Goodness knows there are many flaws with the Coalition UK Government’s Parliamentary Voting System and Constituencies bill, to do with both its proposals regarding parliamentary constituencies (see previous post HERE, and also this very useful paper published by the British Academy), and the referendum on the Alternative Vote. The Lords Constitution Committee has not been idle, and published a highly critical report on it over the weekend, available here. The report doesn’t limit itself to the working of the bill, but highlights the danger that a smaller House of Commons would be more prone to dominance by the executive. It also criticises the holding of the AV referendum on the same day as polling in the Scottish, Welsh and Northern Ireland devolved elections, saying
we regard it as regrettable that the Government should have failed to consult appropriately with the devolved institutions on the timing of the referendum (para. 23).
But it’s surprising to see that, in Labour’s eyes, one of the flaws of the bill is its alleged hybridity. Hybridity arises when a bill deals principally with matters of public law, but also has provisions that affect some members of a class differently to others. (See here for the summary of hybridity on the Parliament website.) This usually relates to their private rights, so the most common cases of hybridity (at least in recent years) have been major infrastructure projects such as the Channel Tunnel Rail Link or Crossrail. Those bills were hybrid because they affected some householders differently to others, because of the compulsory acquisition of parts of their property (or nuisances such as noise). The result of a bill being hybrid is that it falls subject to special procedures in Parliament, resembling private bill procedures at committee stage. As a result those affected can submit their petitions to a Select Committee in each House, which sits semi-judicially to consider them. (I once spent a year working for a firm of parliamentary agents, who promote and oppose private legislation, so acquired a decent grasp of this at the time.)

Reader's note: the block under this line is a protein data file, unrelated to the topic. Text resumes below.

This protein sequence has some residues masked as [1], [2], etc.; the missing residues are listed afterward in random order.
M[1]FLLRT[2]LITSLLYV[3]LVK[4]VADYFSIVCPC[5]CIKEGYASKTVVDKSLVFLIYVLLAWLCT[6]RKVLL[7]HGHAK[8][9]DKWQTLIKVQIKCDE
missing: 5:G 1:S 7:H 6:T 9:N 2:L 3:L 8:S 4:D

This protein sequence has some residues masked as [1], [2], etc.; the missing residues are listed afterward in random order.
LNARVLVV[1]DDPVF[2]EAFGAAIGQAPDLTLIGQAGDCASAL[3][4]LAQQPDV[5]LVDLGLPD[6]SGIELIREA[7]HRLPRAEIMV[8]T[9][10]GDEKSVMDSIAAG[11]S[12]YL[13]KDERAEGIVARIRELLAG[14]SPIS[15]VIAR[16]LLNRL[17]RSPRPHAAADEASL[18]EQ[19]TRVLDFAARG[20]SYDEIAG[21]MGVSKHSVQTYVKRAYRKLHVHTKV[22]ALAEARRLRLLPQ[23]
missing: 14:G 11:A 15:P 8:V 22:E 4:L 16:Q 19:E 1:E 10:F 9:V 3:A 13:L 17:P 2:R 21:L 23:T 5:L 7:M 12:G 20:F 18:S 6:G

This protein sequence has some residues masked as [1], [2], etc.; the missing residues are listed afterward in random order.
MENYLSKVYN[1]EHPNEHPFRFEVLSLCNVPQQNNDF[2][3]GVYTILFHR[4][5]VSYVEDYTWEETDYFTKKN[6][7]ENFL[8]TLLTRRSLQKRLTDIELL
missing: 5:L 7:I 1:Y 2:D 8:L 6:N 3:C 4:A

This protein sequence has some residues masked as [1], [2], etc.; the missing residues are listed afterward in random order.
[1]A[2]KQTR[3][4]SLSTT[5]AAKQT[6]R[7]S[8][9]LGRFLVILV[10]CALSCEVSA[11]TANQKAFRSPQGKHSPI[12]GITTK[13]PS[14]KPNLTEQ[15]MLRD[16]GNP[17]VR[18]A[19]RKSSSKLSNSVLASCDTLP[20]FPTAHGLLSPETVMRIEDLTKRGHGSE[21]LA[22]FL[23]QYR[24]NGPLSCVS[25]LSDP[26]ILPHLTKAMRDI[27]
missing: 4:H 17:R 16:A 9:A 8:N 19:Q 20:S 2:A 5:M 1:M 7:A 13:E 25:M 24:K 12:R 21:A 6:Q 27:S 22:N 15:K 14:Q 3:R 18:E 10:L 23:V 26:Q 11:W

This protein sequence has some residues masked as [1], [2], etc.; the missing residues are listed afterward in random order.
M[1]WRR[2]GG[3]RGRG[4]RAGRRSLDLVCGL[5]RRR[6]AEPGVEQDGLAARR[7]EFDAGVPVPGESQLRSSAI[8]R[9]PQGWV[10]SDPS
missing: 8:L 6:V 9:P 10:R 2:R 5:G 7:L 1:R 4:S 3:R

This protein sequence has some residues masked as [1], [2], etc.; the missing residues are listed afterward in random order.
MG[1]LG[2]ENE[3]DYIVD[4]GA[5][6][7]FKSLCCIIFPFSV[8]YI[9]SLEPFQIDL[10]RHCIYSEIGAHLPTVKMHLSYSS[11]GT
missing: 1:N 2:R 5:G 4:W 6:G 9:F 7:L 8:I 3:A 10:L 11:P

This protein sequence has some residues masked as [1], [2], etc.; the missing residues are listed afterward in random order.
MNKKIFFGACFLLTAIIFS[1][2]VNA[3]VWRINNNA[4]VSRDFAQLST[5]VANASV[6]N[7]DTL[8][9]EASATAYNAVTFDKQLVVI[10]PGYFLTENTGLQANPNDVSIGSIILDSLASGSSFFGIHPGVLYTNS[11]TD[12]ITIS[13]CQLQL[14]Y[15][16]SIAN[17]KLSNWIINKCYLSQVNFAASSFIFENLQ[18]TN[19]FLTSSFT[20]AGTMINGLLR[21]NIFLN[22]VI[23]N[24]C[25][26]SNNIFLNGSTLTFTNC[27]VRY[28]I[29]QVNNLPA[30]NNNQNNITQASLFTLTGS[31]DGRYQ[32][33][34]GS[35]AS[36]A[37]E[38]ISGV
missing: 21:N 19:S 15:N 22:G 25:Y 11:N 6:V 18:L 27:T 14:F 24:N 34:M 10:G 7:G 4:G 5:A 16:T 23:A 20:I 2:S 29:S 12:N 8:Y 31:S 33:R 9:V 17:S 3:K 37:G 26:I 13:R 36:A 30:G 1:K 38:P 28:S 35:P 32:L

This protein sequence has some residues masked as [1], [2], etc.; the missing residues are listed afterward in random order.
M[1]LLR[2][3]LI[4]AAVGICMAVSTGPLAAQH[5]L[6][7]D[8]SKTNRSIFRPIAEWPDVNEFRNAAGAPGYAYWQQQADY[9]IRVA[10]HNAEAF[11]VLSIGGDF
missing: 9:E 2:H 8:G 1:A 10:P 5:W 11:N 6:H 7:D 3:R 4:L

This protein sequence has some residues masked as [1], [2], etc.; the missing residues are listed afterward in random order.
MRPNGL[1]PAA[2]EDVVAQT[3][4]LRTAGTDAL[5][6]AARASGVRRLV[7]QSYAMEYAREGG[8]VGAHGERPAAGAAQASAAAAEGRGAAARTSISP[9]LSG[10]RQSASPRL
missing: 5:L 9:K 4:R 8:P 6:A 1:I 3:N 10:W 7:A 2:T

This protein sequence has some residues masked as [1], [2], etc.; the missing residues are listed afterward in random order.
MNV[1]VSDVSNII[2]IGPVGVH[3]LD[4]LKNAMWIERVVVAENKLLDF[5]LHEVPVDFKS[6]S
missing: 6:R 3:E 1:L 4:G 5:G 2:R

To judge from what’s being reported of this, Lord Falconer (BBC News report here, Daily Telegraph report here; also interviewed on Radio 4’s ‘Today’ programme) thinks that the way some constituencies are protected from the review makes the bill hybrid. (He appears to be thinking of Western Isles and Orkney and Shetland, rather than the two mainland Scottish seats.) With all respect to Lord Falconer, this is at best tendentious. First, it assumes that the right to vote in a particular size of constituency is the sort of right with the sort of specific effect that makes the legislation involved private in nature. Second, it assumes that Parliamentary votes and resolutions are the means to determine that.
Treating one area differently to another is the stuff of what Parliament does. Apart from anything else, treating a bill like this as private for that reason would mean that the sorts of pilot schemes beloved of Labour in office for social security or whatever, which applied in one locality but not another, were similarly private. Whatever gave rise to them would similarly have been hybrid legislation and subject to the appropriate procedures – which wasn’t the case.
Is the right to vote, or the size of the constituency one votes in, a sufficiently ‘private’ right in any event? It’s a difficult question, but it’s hard to say that it is. It’s never been treated as that in the past. The extent to which the individual’s right to a numerical value of their vote can be protected is highly problematic. Votes are always aggregated with those of others, and the impact on an individual of sharing a constituency with ‘only’ 38,000 others rather than 90,000 is limited. One’s vote is still highly diluted in its individual value, even if it’s accepted as being a private interest not merely a right to participate in a wider public activity. And those most directly affected by the bill – voters in Orkney and Shetland, and the Western Isles – benefit from this, rather than suffer. The harm experienced by others elsewhere because of their favourable treatment is pretty slight too.
Moreover, it’s odd to put this matter in the hands of Peers or MPs. It’s traditionally been a matter for senior officials of each House, who together act as the Examiners of Petitions of Private Bills and certify if legislation is hybrid or not. (They now include legal counsel in each House, as well as clerks of the bill offices.) It may be that this is being poorly reported and the proposed vote will refer the bill to the Examiners for them to determine its status, as happened earlier this year with the Local Government bill. In that case, the bid to have the bill declared as hybrid failed, costing the Government about two and a half weeks. In one other famous case (famous to parliamentary agents, at least), nationalisation legislation proposed by the 1974 Labour government was seriously held up when the bill was found to be hybrid, as certain ship repairers were scheduled for nationalisation while others weren’t.
Nonetheless, it’s fitting that a constitutional mess of a bill should run into constitutional difficulties, even if they’re not those that one might logically expect. It’s also telling that two parties committed to constitutional propriety, one of which has also shown a serious and long-standing commitment to constitutional reform, have managed to handle constitutional measures in quite such a clumsy fashion.